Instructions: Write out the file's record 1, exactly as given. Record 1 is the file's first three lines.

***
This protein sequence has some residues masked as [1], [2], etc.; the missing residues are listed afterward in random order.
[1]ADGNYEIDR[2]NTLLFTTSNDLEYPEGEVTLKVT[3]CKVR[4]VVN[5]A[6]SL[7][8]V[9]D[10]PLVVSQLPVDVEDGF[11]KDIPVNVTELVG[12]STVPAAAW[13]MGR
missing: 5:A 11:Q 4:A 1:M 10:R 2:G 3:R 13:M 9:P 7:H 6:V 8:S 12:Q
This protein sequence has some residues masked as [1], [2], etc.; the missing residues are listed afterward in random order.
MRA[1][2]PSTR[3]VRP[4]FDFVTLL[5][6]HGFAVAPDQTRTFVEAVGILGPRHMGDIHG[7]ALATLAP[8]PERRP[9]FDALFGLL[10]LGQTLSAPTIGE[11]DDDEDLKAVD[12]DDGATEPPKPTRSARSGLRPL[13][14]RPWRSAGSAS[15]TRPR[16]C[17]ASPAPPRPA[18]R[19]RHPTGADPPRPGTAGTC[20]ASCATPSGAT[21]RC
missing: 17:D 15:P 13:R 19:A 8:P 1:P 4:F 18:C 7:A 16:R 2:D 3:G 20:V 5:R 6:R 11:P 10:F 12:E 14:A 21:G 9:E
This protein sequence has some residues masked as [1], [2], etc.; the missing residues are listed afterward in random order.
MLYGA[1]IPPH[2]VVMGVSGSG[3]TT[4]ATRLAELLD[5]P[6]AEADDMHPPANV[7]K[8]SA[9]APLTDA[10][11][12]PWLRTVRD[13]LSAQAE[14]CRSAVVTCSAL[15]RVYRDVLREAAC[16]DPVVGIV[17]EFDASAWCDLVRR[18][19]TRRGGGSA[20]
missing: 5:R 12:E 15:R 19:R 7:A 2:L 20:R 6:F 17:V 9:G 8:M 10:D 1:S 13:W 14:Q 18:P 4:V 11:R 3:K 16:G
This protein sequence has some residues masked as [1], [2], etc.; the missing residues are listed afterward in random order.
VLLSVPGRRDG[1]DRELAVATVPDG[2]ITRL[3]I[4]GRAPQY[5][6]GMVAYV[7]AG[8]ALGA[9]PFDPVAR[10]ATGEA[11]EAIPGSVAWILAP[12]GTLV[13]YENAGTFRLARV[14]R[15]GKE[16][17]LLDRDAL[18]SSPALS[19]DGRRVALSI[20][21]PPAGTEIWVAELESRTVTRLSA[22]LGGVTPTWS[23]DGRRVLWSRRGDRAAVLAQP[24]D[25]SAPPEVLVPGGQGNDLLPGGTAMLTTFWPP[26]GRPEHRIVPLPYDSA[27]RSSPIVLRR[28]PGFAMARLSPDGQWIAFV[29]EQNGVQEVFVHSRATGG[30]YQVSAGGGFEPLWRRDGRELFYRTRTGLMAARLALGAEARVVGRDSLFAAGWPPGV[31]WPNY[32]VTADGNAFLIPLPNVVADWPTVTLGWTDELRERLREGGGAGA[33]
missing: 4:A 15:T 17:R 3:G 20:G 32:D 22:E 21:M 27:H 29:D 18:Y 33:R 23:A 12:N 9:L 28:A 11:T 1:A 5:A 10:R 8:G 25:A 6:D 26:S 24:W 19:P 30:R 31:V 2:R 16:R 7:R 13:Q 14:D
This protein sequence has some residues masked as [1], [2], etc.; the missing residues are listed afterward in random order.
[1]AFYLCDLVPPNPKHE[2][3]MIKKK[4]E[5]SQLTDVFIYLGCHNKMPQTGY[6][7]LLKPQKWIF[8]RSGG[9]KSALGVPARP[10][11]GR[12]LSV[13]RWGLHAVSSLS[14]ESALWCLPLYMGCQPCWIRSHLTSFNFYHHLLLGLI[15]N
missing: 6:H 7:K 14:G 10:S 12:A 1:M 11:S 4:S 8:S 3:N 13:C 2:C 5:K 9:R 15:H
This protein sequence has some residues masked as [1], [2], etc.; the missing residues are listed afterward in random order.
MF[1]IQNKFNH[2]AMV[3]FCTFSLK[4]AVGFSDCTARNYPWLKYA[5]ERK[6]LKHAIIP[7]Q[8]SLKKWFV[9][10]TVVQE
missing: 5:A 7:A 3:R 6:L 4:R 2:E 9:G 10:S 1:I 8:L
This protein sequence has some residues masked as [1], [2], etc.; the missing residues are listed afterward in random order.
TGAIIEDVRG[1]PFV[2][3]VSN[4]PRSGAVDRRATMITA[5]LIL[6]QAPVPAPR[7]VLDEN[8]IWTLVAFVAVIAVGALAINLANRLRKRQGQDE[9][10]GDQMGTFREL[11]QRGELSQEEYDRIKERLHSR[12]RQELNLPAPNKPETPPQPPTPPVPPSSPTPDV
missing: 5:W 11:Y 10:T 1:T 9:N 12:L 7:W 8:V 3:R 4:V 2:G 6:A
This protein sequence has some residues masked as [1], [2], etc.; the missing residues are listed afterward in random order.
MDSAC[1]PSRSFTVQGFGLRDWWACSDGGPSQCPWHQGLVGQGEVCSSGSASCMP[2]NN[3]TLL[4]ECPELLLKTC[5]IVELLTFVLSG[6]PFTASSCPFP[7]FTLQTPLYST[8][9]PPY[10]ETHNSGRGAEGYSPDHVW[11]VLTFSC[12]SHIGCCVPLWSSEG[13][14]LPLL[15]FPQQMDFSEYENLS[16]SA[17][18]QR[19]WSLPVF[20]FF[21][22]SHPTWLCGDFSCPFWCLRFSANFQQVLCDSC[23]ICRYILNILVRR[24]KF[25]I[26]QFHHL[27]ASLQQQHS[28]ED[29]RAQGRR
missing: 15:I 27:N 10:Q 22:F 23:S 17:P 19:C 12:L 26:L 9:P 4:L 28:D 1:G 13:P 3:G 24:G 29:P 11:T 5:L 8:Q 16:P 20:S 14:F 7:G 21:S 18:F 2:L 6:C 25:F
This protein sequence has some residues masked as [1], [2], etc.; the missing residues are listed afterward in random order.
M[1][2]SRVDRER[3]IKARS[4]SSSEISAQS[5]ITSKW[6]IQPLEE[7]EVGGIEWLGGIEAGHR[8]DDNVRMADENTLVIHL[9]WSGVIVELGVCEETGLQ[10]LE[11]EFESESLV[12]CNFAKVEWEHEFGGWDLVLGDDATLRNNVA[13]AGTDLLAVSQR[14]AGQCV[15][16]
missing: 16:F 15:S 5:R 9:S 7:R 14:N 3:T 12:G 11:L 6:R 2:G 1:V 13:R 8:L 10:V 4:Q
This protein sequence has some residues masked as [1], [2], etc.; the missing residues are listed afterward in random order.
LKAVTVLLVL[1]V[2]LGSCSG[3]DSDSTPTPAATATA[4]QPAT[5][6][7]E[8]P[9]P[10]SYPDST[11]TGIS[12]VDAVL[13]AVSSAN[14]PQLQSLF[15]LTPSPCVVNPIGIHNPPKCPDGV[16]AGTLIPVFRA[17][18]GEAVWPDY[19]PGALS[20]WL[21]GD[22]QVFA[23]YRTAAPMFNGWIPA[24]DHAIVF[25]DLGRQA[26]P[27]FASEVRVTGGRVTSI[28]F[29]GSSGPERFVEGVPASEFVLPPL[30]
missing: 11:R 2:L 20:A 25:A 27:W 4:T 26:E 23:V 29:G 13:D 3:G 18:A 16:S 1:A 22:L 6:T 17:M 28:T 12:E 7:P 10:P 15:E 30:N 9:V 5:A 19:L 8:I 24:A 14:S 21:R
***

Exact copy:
This protein sequence has some residues masked as [1], [2], etc.; the missing residues are listed afterward in random order.
[1]ADGNYEIDR[2]NTLLFTTSNDLEYPEGEVTLKVT[3]CKVR[4]VVN[5]A[6]SL[7][8]V[9]D[10]PLVVSQLPVDVEDGF[11]KDIPVNVTELVG[12]STVPAAAW[13]MGR
missing: 5:A 11:Q 4:A 1:M 10:R 2:G 3:R 13:M 9:P 7:H 6:V 8:S 12:Q